The science media has been abuzz these last few days with news of man paralyzed from the neck down who was able to type using only his thoughts — communicating via a brain implant:
A 65-year-old man had two grids of tiny electrodes implanted on the surface of his brain. The electrodes read electrical activity in the part of the brain that controls hand and finger movements. Although the man was paralyzed from the neck down, he imagined writing letters softly with his hand. With an algorithm, researchers then figured out the neural patterns that went with each imagined letter and transformed those patterns into text on a screen.Anushree Dave, “Brain implants turn imagined handwriting into text on a screen” at ScienceNews (May 12, 2021)
The abstract of the paper at Nature reveals that “our study participant, whose hand was paralysed from spinal cord injury, achieved typing speeds of 90 characters per minute with 94.1% raw accuracy online, and greater than 99% accuracy offline with a general-purpose autocorrect. To our knowledge, these typing speeds exceed those reported for any other BCI, and are comparable to typical smartphone typing speeds of individuals in the age group of our participant (115 characters per minute).” Here’s the article.
This was the fastest communication yet seen in brain-computer interfaces (BCI). Researchers hope that, with further improvements, BCI can aid in stroke recovery, especially in speech recovery. Speech, they say, is faster than handwriting and something of a mystery:
The rate of speech is about 150–200 words per minute, Henderson notes, and decoding it is an interesting scientific endeavor because it’s uniquely human and because it’s not fully understood how speech is produced in the brain. “We feel like that’s a very rich area of exploration, and so one of our big goals over the next five to ten years is to really tackle the problem of understanding speech and decoding it into both text and spoken word.”Shawna Williams, “Brain-Computer Interface User Types 90 Characters Per Minute with Mind” at The Scientist (May 13, 2021)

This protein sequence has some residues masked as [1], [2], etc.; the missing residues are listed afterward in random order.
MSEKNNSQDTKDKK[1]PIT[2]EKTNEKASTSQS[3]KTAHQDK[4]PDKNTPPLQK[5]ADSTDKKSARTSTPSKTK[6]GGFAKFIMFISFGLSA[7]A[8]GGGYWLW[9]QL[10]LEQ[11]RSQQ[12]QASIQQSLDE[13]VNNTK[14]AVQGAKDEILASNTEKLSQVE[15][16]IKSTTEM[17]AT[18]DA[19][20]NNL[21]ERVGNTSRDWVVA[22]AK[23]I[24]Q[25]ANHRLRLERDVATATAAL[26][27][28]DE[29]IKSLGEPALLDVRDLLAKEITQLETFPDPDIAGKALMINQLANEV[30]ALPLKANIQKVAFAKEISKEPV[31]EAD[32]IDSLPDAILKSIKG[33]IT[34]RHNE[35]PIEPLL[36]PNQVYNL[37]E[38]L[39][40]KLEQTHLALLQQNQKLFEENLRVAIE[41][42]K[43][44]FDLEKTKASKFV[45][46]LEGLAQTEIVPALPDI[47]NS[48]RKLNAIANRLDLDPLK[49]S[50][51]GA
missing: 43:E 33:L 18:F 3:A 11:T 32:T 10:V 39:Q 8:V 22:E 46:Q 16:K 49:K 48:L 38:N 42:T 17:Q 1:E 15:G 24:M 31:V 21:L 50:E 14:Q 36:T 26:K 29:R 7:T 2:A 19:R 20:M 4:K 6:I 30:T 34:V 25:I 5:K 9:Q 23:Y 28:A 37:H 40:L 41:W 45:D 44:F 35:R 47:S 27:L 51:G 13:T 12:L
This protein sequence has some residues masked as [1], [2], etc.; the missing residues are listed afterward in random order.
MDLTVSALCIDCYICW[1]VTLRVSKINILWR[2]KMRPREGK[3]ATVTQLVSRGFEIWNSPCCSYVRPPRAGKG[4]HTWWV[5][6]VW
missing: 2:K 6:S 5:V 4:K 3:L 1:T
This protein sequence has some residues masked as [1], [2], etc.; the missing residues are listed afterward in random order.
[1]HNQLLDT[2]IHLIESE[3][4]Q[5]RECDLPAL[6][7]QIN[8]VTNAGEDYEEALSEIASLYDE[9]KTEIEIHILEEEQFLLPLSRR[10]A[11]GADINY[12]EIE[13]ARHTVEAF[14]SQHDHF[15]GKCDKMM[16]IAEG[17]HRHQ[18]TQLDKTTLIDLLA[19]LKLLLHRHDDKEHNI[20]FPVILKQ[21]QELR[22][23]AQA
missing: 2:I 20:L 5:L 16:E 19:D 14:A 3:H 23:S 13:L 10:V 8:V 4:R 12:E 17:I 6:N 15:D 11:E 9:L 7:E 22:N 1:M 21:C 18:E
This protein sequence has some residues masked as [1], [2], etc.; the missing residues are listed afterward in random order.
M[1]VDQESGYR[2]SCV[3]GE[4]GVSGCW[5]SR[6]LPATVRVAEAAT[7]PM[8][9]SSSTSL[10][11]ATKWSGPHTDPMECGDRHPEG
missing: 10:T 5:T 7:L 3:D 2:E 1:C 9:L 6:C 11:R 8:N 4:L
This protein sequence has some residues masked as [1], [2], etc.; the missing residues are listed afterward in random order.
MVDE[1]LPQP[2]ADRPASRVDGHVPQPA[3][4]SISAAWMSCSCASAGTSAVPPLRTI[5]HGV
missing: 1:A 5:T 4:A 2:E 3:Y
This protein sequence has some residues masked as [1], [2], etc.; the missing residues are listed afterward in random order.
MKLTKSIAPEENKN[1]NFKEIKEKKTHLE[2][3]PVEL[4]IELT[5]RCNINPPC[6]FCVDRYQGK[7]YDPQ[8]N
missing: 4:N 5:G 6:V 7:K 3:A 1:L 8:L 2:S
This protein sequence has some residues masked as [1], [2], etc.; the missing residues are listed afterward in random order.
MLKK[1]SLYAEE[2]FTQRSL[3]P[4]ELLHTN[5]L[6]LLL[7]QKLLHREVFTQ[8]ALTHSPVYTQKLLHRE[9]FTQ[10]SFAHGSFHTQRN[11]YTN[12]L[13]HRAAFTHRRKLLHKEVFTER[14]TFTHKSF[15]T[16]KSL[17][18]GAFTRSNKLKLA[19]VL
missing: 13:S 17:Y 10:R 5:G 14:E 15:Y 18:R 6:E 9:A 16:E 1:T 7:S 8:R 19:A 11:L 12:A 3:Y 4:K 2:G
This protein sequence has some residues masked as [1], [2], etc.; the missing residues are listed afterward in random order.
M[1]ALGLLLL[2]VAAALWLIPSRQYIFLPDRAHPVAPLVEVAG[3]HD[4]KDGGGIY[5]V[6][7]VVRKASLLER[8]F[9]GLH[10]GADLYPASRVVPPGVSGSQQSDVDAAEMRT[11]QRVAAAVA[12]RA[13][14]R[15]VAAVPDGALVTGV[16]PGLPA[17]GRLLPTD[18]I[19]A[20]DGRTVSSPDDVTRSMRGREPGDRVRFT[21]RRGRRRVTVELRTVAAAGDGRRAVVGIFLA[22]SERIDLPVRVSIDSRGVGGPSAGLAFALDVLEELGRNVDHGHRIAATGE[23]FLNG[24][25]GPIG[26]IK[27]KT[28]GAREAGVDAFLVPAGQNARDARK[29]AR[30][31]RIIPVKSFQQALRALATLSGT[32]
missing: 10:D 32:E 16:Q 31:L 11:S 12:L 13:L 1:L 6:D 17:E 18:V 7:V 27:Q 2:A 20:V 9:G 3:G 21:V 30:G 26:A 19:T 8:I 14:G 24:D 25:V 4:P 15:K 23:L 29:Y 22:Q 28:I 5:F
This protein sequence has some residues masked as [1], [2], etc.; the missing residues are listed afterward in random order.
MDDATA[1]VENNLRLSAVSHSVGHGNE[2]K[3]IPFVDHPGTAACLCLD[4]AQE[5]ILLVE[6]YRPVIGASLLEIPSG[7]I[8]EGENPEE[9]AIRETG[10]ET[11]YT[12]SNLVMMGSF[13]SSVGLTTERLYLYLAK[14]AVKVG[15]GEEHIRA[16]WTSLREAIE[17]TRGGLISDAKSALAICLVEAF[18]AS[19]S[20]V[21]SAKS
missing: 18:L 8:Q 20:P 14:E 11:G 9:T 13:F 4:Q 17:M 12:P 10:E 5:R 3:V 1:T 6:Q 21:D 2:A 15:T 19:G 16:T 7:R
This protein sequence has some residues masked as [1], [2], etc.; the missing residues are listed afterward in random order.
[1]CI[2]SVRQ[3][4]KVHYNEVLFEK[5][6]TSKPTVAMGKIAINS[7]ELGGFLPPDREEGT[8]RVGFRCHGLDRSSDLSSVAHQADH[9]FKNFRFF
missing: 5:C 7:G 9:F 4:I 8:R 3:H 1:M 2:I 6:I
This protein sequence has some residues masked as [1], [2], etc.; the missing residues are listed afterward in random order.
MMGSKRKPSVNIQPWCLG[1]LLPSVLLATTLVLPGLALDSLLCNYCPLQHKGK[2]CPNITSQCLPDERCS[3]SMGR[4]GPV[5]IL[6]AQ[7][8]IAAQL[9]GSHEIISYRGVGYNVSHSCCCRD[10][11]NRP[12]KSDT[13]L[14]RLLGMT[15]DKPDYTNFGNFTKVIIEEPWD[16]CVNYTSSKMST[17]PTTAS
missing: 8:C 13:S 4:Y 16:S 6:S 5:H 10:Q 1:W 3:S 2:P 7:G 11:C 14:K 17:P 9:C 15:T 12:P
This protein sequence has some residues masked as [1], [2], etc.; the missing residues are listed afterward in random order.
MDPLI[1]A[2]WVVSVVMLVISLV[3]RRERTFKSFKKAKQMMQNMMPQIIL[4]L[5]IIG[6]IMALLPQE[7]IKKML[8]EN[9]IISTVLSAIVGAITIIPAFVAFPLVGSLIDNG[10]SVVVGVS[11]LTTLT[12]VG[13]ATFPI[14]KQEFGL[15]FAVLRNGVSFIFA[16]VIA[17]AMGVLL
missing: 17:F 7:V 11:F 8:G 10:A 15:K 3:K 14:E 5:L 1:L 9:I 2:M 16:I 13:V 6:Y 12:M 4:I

What makes the technology possible is that neurons can interact with manufactured electrical signals:
The study participant suffered a spinal cord injury in 2007 and had lost most movement below his neck. In 2016 Stanford neurosurgeon Jaimie Henderson, co-senior author of the paper, implanted two small BCI chips into the patient’s brain. Each of the chips had 100 electrodes capable of sensing neuronal activity. They were implanted in a region of the motor cortex that controls movement of the arms and hands, allowing the researchers to profile brain-activity patterns associated with written language.Bret Stetka , “New Brain Implant Turns Visualized Letters into Text” at Scientific American (May 12, 2021)
While all these developments are still a long way from our local rehab clinics, they are promising proofs of concept. The mind can control the injured body or communicate with the world again, if only it can reconnect.
You may also wish to read:
Why robots offers hope for paraplegics The breakthrough idea is that the human brain can process electronic signals from machines as well as signals from peripheral nerves. Cheng’s team’s goal is real-time measurement of brain responses to enable robotic exoskeletons to adapt seamlessly to the needs of individual paraplegics.
Prosthetic hand controlled by thoughts alone? It’s here. Decades ago, no one could control a prosthesis only by thought. And there is lots of room for the field to grow still.
High tech can help the blind see and amputees feel. It’s not a miracle; the human nervous system can work with electronic information.